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The landscapes of central and southern Arizona offer a beauty that’s almost surreal, especially to visitors from cooler, wetter climes
Despite — or perhaps because of — the hot, dry weather, the region is the site of many botanical attractions. One of the best is the Desert Botanical Garden in Phoenix.
The garden is an oasis of (spiky) green in the middle of urban Phoenix. Five main color-coded trails lead visitors on gentle hikes over mostly level surfaces past more than 23,000 plants.
The Desert Discovery Loop Trail, the central trail in the garden, highlights desert plants from around the world, with a huge collection of cactus and agave species.
The Desert Wildflower Loop Trail explores the surprising beauty and color of desert wildflowers and includes displays about desert pollinators like butterflies and hummingbirds.
The Center for Desert Living Trail will give desert dwellers ideas for their own sustainable landscapes, and spur envy in those living where the sun doesn’t shine, at least not often enough. Along with beautiful, xeriscape ornamental plants are an herb garden and edible garden.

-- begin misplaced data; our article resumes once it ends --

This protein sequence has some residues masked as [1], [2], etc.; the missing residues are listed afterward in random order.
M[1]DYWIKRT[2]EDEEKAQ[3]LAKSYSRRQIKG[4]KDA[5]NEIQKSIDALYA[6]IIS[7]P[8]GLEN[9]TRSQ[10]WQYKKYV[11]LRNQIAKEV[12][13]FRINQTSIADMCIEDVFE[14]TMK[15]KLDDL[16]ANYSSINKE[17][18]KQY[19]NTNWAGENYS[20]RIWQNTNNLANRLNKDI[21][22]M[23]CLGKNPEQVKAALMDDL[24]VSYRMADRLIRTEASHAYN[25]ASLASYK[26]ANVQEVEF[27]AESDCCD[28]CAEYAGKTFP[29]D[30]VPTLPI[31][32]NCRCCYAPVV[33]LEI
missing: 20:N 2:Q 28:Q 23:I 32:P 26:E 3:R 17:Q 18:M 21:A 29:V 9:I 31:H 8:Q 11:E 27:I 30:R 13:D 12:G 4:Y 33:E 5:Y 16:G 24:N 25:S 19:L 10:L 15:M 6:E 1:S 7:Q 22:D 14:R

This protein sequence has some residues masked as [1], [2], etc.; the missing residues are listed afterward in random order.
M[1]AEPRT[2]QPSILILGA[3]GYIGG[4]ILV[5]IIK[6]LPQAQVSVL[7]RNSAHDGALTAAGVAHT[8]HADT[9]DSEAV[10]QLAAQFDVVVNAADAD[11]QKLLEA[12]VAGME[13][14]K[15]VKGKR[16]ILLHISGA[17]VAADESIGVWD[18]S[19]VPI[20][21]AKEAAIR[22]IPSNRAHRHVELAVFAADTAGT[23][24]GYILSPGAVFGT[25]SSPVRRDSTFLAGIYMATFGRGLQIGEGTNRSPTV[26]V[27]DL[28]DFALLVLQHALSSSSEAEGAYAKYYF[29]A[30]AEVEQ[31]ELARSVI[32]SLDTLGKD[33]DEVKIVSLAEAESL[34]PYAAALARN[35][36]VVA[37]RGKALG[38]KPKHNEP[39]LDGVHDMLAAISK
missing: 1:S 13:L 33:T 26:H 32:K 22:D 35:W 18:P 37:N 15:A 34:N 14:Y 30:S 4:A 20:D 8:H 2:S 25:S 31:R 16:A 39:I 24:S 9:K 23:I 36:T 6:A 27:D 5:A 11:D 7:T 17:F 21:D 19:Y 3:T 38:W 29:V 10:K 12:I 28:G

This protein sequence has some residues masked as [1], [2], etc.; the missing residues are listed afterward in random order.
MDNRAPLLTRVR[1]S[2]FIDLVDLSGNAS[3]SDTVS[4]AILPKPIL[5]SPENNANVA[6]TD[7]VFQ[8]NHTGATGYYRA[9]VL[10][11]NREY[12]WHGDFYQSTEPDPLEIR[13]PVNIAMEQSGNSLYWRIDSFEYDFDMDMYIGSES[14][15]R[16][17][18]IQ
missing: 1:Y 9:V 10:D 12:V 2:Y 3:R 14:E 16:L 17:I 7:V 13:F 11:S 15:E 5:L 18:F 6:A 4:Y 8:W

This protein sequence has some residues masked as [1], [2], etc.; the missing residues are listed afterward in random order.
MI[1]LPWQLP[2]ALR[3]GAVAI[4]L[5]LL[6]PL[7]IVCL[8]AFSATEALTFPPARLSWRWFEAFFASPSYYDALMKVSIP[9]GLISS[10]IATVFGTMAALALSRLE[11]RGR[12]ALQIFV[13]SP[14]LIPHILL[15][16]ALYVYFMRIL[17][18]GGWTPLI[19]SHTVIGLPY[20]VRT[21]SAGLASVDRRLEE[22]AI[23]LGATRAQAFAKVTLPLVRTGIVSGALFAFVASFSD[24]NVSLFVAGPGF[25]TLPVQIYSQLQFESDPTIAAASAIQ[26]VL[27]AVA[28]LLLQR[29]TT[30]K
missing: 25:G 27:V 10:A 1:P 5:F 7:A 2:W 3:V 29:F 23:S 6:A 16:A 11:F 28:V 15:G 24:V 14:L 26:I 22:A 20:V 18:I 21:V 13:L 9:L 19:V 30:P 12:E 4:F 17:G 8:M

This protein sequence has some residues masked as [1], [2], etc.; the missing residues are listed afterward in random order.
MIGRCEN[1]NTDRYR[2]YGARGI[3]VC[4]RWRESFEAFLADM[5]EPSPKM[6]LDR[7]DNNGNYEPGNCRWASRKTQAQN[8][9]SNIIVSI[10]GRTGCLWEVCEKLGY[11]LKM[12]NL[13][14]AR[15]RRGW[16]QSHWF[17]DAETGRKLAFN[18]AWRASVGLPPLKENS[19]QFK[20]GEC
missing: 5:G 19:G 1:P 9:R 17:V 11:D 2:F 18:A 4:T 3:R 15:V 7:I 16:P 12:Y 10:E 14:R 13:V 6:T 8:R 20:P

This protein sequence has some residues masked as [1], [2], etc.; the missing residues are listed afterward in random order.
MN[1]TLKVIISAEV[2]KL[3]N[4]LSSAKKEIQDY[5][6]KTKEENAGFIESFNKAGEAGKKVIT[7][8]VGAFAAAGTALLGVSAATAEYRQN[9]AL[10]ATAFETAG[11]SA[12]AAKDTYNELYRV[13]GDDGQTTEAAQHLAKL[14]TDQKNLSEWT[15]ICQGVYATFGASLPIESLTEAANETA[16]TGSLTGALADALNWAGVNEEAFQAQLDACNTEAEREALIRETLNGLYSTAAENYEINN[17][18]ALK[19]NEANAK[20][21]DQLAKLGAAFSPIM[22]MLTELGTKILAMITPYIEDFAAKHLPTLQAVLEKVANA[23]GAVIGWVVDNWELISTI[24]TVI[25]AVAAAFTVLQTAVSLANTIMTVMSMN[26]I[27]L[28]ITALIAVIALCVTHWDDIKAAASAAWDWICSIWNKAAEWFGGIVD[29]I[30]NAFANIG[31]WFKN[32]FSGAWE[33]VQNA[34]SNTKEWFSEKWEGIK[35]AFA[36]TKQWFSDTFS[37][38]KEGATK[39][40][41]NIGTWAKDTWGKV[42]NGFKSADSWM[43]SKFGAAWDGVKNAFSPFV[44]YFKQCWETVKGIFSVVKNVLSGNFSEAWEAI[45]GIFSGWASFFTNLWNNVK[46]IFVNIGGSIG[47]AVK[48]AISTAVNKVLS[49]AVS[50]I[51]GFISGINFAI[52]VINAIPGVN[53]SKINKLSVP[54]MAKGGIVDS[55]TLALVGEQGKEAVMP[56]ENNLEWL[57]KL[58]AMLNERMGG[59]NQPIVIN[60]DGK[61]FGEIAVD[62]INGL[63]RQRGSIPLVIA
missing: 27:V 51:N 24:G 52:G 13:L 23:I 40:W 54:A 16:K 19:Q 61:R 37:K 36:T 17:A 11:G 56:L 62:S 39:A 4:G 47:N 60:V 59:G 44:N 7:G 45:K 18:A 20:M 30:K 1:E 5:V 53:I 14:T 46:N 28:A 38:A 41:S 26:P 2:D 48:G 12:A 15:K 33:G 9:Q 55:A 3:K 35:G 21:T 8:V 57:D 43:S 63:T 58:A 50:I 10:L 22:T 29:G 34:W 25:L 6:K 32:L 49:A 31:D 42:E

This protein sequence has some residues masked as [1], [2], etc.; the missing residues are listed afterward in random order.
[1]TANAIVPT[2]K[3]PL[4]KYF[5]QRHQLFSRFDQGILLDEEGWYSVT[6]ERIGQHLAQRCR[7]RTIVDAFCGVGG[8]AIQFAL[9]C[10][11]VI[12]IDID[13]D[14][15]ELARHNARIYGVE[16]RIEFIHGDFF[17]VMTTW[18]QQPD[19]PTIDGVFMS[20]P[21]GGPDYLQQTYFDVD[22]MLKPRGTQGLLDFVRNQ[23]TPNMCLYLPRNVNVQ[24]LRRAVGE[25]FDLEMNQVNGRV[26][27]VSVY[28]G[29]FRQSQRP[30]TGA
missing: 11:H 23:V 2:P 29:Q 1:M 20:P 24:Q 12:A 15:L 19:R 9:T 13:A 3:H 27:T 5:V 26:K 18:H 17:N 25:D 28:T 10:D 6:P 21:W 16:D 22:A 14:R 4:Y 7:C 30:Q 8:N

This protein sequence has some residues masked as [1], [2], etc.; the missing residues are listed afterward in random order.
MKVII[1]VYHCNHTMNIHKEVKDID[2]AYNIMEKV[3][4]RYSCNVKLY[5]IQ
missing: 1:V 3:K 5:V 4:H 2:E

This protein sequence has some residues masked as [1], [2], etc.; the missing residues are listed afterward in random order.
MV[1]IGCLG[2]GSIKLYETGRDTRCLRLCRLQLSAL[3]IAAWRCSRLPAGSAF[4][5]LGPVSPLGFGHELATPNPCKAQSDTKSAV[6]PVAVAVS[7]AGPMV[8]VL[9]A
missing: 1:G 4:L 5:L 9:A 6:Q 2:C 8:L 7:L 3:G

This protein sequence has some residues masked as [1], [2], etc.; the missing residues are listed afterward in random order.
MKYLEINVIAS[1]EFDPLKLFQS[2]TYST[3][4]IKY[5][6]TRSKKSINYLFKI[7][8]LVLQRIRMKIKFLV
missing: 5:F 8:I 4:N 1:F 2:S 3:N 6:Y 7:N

The Sonoran Desert Nature Loop Trail passes through planted areas and near natural desert habitat, with jaw-dropping views of the surrounding mountains. Exhibits focus on the plants and animals of the Sonoran Desert.
The Plants and People of the Sonoran Desert Loop Trail looks at the human cultures that have sprung up in the desert, and at the plants used for food, fiber and medicine by the Akimel O’odham and Apache Indians.
Throughout the garden, attractive exhibits highlight specific ecosystems or plant families. The huge Sybil B. Harrington Cactus and Succulent Galleries, a covered, outdoor garden area, contain an immense variety of those plants, astonishing for their wide variety of forms, sizes and even colors.
The Kitchell Family Heritage Garden takes visitors back to the garden’s original plantings from 1939, with its own “contemplation garden” and “botanist garden.”
Visitors will also find a new butterfly pavilion, the dramatic Desert Terrace Garden and a new horticulture center where behind-the-scenes garden tours are available.
— Steve Stephens can be reached at [email protected] or on Twitter @SteveStephens.
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